//rotation of MovieClips in Flash is in degrees...so convert
hero.rotation = angle * 180 / Math.PI;
//how far (dx) are we from first of the two points
var xFromOrigin:Number = xOffset - c1.x;
//just some trig here
var newY:Number = c1.y + xFromOrigin * Math.tan( angle);
//get new coordinates of hero

hero.x = xOffset + h * Math.sin(angle)
hero.y = newY - h * Math.cos(angle)

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Meteor Based Blitter Engine

Posted in bitmapdata, image effects by wwwebber on February 21, 2010

Following up on my last post on how to dynamically, scale and apply filters to display objects and then copy these into bitmapdatas , I wanted to implement the following

Source Code

1) A Meteor class that pre calculates and precaches its rotation, scale etc.. into arrays (thus gaining a performance boost ) Again, I feel the need to give a link out to 8bitrocket.com here regarding this entire idea of bitmapdata blitting for performance gains . Unlike the last post, this one would require also rotating the meteors (just a few extra lines) and storing all of the rotations into an array (I’m actually using the new Vector class…but same idea) Here’s the updated meteor class.
2) Create a Meteor Manager class (self descriptive) for adding new meteors etc..

It ended up working pretty well. Here’s about the only code you need in your main document class to get the meteors going

//create a bitmapdata --which our MetoerManager can blit to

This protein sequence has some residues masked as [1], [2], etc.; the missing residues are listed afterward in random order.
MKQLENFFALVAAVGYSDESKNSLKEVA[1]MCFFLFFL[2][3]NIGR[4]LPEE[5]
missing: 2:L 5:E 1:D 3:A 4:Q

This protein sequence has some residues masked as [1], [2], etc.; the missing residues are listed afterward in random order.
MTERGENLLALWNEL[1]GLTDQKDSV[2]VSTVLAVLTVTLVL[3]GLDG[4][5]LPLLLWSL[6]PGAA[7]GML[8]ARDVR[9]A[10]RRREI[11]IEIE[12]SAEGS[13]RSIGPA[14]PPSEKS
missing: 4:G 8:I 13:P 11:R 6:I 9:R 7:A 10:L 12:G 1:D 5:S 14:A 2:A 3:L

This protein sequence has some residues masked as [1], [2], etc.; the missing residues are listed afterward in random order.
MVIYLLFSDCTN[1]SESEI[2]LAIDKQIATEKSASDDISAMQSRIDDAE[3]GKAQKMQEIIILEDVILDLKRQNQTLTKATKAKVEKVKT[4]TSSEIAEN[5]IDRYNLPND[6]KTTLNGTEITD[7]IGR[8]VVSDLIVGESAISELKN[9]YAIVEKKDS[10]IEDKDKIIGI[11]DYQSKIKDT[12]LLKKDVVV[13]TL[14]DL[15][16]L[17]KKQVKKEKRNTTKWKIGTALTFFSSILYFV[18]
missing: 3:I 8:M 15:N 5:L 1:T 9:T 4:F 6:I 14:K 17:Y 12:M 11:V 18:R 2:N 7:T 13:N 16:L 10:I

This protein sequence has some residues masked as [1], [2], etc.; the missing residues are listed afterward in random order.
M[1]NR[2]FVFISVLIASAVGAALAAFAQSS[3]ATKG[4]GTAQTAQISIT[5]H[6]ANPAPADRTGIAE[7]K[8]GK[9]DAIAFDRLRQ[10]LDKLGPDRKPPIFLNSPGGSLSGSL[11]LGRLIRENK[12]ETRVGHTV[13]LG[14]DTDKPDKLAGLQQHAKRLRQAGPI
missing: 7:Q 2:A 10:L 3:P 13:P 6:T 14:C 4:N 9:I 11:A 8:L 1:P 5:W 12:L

var canvas:BitmapData = new BitmapData(stage.stageWidth,stage.stageHeight,false, 0x0000);
//create a bitmap to house the bitmapdata
var bmp = new Bitmap(canvas);
stage.addChild(bmp);

//create the Manager object
var mFact:MeteorSpawnFactory = MeteorSpawnFactory.getInstance();;
//pre-cache the bitmapdata
MeteorSpawn.preCache();

//let the manager know about the bitmapdata that it'll blit to
mFact.canvas = super.canvas;

//"spawn" a new at x = 100 and y = 200
mFact.addSpawn(100, 200);

Source Code

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Actionscript 3: BitMapData–how to Dynamically Apply a filter, scale and then center BitmapData

Posted in bitmapdata, image effects, Uncategorized by wwwebber on February 21, 2010

Basically, if you are wondering how to create a new BitmapData by scaling a display object and also applying a filter and you would like to keep track of the new center of your scaled bitmapdata …this example is for you.


I was working on a new game for my online math games site and I wanted to be able to create a new BitmapData that was a scaled down version of a library item. This in itself is easy but it required a bit of extra to work to also be able to scale the display object dynamically as well as dynamically apply a filter , and all the while keep track of the center of the ‘real object’ (ie the radius of a original circular meteor). Knowing the true center of the bitmapdata as well as the radius of the ‘real’ object (ie not counting the filter) is necessary for doing collision testing in the math game.

I have attached a flash cs3 version of the file whose demo you can see here and download the cs3 file here. As an aside, I hate using timeline code but I wanted to provide this example in a single file…so I put all the code in the main time line. The code does all of the work and places a red dot at the calculated center of the bitmap. This sort of stuff is useful in games that requiring blitting aka 8bitrocket.com style

Pseudocde
1) create instance of library item (in my case a meteor)
2) Scale down or up the item
3) apply filter around item
4) create a new bitmapdata based on the size of the scaled meteor and the size of the filter (both dynamic)
5) keep track of the ‘actual’ radius of the scaled meteor (ie sans the filter)